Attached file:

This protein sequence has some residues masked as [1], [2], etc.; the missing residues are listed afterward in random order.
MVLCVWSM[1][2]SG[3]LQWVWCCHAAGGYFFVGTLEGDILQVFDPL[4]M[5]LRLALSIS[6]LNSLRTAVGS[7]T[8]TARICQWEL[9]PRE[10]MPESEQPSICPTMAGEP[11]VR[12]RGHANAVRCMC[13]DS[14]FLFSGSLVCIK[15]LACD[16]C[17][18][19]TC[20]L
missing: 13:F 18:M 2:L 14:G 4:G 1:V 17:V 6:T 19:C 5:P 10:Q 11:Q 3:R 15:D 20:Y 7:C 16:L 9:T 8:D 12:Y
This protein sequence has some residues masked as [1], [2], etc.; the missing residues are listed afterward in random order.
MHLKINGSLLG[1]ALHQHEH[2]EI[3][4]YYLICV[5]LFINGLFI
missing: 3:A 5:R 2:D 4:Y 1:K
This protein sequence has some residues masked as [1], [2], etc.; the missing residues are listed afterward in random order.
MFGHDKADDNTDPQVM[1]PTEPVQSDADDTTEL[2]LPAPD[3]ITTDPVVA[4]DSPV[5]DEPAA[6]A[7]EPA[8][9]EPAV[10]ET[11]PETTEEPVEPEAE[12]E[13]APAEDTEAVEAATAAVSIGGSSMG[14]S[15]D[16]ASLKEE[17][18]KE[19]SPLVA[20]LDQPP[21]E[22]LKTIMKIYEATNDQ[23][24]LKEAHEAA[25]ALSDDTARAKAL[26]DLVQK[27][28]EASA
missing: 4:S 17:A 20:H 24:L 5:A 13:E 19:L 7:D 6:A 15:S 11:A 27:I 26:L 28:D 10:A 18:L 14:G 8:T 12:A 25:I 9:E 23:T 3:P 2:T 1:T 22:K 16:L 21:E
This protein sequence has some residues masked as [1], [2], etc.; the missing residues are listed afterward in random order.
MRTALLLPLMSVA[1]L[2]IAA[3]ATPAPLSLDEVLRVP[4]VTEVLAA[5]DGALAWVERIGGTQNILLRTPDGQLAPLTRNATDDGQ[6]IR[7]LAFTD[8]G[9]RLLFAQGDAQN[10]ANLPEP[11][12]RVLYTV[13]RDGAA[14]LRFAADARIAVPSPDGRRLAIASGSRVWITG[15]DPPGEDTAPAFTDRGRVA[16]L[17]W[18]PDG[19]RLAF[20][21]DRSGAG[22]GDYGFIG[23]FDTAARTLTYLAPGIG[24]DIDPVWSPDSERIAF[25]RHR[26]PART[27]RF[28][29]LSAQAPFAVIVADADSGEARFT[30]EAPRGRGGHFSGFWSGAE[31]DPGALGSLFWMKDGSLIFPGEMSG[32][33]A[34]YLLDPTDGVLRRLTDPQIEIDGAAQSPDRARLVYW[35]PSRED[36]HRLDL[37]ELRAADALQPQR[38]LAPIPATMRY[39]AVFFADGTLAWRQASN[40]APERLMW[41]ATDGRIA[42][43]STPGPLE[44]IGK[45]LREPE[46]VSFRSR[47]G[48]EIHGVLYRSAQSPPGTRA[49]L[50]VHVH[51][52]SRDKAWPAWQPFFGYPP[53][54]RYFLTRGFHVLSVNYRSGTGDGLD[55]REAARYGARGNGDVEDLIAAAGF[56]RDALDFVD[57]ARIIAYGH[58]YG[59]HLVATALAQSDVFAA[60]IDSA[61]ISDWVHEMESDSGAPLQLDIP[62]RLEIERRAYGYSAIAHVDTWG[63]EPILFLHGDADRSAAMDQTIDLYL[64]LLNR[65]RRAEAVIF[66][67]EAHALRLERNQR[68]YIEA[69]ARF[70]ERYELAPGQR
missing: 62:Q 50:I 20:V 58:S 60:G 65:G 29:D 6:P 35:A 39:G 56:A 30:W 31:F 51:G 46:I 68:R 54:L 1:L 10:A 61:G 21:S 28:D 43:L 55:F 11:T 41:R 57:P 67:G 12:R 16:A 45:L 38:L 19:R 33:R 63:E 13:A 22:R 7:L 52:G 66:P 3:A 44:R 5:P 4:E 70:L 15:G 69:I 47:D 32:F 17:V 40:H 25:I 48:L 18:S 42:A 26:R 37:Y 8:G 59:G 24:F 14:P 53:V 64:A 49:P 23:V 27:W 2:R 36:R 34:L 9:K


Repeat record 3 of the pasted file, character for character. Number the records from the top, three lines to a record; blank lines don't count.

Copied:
This protein sequence has some residues masked as [1], [2], etc.; the missing residues are listed afterward in random order.
MFGHDKADDNTDPQVM[1]PTEPVQSDADDTTEL[2]LPAPD[3]ITTDPVVA[4]DSPV[5]DEPAA[6]A[7]EPA[8][9]EPAV[10]ET[11]PETTEEPVEPEAE[12]E[13]APAEDTEAVEAATAAVSIGGSSMG[14]S[15]D[16]ASLKEE[17][18]KE[19]SPLVA[20]LDQPP[21]E[22]LKTIMKIYEATNDQ[23][24]LKEAHEAA[25]ALSDDTARAKAL[26]DLVQK[27][28]EASA
missing: 4:S 17:A 20:H 24:L 5:A 13:E 19:L 7:D 6:A 15:S 11:A 27:I 26:L 28:D 10:A 18:L 14:G 8:T 12:A 25:I 9:E 23:T 3:P 2:T 1:T 22:K 16:L 21:E